At dawn, four days ago, the soaring, serrated mountain ramparts of northern Afghanistan looked picturesque and alluring.
Given the choice between driving or being stuck in Feyzabad, waiting in a queue of nearly 300 other journalists trying to get on one of the Northern Alliance's rickety helicopters, I opted for the overland journey.
"Nothing could be easier," an Afghan diplomat in Dushanbe, Tajikistan, had assured us. I loaded my gear aboard a five-car convoy of journalists for what was supposed to be a 15-hour trip to the Panjshir Valley, to the front line of the anti-Taliban forces.
The first sign that our little road trip would turn into an arduous 47-hour lesson in the brutality of Afghan topography came later that first morning. The crankshaft broke in one of the decrepit Soviet-made jeeps. In fact, our odyssey quickly became a metaphor for how the gap between naive expectations and harsh reality has defeated every foreign invader to enter this Central Asian plateau in the past few centuries.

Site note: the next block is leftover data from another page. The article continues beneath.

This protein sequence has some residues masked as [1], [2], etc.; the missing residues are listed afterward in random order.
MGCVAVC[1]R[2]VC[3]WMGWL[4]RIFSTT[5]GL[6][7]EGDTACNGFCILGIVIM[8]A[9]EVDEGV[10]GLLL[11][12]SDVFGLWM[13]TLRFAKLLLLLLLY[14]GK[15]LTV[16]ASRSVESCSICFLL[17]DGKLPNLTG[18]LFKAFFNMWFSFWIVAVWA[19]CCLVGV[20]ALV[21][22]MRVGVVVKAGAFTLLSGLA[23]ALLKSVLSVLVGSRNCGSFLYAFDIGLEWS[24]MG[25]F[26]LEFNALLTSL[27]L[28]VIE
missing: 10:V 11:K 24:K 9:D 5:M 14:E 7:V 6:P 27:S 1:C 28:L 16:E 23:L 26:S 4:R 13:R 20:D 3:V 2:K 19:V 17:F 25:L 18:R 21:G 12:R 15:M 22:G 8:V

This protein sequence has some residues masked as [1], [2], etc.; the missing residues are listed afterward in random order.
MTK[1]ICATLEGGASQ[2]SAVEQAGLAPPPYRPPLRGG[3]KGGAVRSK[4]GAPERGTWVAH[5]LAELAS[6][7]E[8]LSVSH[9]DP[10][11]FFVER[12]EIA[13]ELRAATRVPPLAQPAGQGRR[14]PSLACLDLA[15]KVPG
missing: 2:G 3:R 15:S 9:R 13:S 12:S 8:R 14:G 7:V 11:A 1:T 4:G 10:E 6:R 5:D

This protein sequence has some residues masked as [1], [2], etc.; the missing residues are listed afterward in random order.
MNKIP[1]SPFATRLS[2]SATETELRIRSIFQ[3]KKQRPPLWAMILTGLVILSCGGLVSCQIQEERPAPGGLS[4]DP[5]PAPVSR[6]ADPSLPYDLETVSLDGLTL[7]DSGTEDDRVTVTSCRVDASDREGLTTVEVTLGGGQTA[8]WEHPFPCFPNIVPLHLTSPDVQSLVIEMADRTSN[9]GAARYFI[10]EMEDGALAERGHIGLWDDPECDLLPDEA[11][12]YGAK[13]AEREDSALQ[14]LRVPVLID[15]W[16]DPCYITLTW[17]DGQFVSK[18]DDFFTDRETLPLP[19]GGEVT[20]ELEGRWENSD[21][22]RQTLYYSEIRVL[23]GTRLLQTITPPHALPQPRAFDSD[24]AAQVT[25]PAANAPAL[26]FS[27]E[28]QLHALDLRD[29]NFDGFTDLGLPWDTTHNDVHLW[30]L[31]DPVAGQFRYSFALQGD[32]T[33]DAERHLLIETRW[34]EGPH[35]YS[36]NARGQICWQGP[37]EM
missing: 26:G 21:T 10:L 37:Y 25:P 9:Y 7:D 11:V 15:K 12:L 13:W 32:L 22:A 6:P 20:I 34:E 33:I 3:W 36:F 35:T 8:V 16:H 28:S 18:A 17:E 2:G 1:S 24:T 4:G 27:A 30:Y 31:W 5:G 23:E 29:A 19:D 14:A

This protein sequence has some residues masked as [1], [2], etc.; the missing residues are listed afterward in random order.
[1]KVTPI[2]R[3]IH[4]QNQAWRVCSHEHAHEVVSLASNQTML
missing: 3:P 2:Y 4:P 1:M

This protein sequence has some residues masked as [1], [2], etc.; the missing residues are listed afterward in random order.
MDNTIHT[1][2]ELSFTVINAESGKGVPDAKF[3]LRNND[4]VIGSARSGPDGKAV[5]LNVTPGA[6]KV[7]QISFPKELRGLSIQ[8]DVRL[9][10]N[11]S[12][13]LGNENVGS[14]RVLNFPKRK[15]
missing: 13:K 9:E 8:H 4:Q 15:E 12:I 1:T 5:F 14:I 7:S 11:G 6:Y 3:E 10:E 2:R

I couldn't help thinking that despite a decade of deployments from the Gulf War to Kosovo, American forces have seen nothing like this. Two decades of war in this unforgiving terrain have bred a warrior's swagger, and a contempt for fear and death.
On our shortwave radios, we heard Mullah Mohammad Omar, the leader of the radical Islamic Taliban militia, throwing down the gauntlet on Monday during an interview on Taliban-run Radio Kabul: "Americans don't have the courage to come here," he said. The reclusive Taliban chief, whose troops control 90 percent of the country and consider Osama bin Laden one of their "guests," urged Americans to "think again and again" about attacking Afghanistan.